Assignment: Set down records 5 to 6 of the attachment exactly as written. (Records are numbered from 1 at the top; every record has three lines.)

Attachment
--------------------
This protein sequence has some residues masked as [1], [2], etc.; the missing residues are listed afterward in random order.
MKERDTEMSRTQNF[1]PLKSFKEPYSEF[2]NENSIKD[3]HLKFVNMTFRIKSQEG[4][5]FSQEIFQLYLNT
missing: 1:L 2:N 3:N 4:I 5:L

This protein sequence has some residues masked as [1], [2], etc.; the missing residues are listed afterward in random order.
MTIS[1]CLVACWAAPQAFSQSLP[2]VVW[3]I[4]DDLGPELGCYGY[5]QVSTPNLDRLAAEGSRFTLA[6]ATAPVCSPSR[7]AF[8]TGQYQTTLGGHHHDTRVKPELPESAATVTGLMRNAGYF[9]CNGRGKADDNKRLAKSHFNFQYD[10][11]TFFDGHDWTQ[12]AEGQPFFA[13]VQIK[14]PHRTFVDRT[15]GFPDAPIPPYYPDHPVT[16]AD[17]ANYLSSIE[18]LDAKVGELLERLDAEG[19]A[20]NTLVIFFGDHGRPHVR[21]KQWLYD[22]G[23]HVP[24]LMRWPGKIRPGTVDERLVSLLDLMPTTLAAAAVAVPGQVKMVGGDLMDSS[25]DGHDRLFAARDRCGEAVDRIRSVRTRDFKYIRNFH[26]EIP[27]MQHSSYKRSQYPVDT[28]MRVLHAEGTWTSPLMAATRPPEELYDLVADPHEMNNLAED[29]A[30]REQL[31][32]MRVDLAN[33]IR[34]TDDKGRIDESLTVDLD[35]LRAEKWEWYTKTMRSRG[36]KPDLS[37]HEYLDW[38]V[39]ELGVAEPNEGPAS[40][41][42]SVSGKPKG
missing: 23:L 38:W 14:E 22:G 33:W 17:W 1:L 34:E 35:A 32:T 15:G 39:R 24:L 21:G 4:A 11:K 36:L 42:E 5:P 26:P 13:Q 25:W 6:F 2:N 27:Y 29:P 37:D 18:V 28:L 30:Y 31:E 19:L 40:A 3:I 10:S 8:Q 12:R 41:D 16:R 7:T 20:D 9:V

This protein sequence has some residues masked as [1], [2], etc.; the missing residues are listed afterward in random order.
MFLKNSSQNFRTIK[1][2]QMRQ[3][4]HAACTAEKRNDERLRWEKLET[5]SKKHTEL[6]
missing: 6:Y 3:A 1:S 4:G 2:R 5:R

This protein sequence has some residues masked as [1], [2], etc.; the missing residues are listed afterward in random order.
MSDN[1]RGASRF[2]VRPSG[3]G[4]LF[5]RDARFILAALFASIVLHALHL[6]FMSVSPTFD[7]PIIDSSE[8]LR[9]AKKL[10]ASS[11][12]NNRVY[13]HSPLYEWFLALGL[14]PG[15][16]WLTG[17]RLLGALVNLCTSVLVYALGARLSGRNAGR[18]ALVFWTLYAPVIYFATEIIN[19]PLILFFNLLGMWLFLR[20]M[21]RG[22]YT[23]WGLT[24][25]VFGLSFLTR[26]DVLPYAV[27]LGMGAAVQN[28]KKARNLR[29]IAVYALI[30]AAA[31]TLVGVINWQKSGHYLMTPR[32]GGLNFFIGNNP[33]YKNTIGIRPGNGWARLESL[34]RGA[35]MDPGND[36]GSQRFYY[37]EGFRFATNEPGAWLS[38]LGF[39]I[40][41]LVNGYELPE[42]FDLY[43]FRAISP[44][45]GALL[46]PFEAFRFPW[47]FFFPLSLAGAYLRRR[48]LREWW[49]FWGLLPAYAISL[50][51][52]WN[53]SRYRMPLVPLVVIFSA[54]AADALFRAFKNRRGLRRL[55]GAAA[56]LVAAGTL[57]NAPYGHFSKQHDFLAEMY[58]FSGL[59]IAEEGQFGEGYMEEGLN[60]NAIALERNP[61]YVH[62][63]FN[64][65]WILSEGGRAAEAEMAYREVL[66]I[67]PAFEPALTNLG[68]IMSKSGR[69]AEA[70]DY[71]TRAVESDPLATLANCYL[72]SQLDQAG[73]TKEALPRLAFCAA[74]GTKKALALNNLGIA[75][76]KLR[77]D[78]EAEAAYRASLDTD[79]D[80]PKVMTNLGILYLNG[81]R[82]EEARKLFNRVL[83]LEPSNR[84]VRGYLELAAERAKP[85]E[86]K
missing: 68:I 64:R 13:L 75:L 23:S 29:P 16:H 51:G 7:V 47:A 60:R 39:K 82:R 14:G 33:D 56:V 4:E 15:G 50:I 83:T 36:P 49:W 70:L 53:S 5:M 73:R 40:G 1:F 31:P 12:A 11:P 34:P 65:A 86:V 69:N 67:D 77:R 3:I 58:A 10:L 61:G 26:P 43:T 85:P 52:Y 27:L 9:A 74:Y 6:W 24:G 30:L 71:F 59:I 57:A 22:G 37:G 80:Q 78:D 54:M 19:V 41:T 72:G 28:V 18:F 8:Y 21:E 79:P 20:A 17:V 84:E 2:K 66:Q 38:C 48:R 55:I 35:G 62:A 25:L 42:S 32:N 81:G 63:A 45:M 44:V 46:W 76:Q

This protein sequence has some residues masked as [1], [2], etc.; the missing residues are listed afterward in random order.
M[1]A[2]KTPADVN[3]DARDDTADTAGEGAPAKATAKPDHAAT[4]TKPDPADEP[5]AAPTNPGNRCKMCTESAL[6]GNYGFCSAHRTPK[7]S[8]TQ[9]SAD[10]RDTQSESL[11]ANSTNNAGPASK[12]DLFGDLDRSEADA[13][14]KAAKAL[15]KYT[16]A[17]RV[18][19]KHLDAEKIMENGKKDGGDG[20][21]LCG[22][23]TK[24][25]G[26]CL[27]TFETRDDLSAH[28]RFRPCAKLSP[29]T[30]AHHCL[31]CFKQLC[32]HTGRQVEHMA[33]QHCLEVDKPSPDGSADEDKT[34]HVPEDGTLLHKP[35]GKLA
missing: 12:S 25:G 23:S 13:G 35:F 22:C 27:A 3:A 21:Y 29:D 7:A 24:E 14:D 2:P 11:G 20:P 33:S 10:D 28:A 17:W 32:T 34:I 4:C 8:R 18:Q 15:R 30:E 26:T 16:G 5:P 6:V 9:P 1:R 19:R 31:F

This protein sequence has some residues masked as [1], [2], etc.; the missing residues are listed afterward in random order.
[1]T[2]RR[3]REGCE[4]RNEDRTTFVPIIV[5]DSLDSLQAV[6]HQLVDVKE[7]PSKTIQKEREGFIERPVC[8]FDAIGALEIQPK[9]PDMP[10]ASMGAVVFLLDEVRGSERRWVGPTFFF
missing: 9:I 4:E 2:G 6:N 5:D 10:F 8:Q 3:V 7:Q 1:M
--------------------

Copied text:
This protein sequence has some residues masked as [1], [2], etc.; the missing residues are listed afterward in random order.
M[1]A[2]KTPADVN[3]DARDDTADTAGEGAPAKATAKPDHAAT[4]TKPDPADEP[5]AAPTNPGNRCKMCTESAL[6]GNYGFCSAHRTPK[7]S[8]TQ[9]SAD[10]RDTQSESL[11]ANSTNNAGPASK[12]DLFGDLDRSEADA[13][14]KAAKAL[15]KYT[16]A[17]RV[18][19]KHLDAEKIMENGKKDGGDG[20][21]LCG[22][23]TK[24][25]G[26]CL[27]TFETRDDLSAH[28]RFRPCAKLSP[29]T[30]AHHCL[31]CFKQLC[32]HTGRQVEHMA[33]QHCLEVDKPSPDGSADEDKT[34]HVPEDGTLLHKP[35]GKLA
missing: 12:S 25:G 23:S 13:G 35:F 22:C 27:A 3:A 21:Y 29:D 7:A 24:E 14:D 2:P 11:G 20:P 33:S 10:D 28:A 17:W 32:T 34:I 4:C 8:R 18:Q 15:R 30:E 26:T 16:G 5:P 6:V 9:P 1:R 19:R 31:F

This protein sequence has some residues masked as [1], [2], etc.; the missing residues are listed afterward in random order.
[1]T[2]RR[3]REGCE[4]RNEDRTTFVPIIV[5]DSLDSLQAV[6]HQLVDVKE[7]PSKTIQKEREGFIERPVC[8]FDAIGALEIQPK[9]PDMP[10]ASMGAVVFLLDEVRGSERRWVGPTFFF
missing: 9:I 4:E 2:G 6:N 5:D 10:F 8:Q 3:V 7:Q 1:M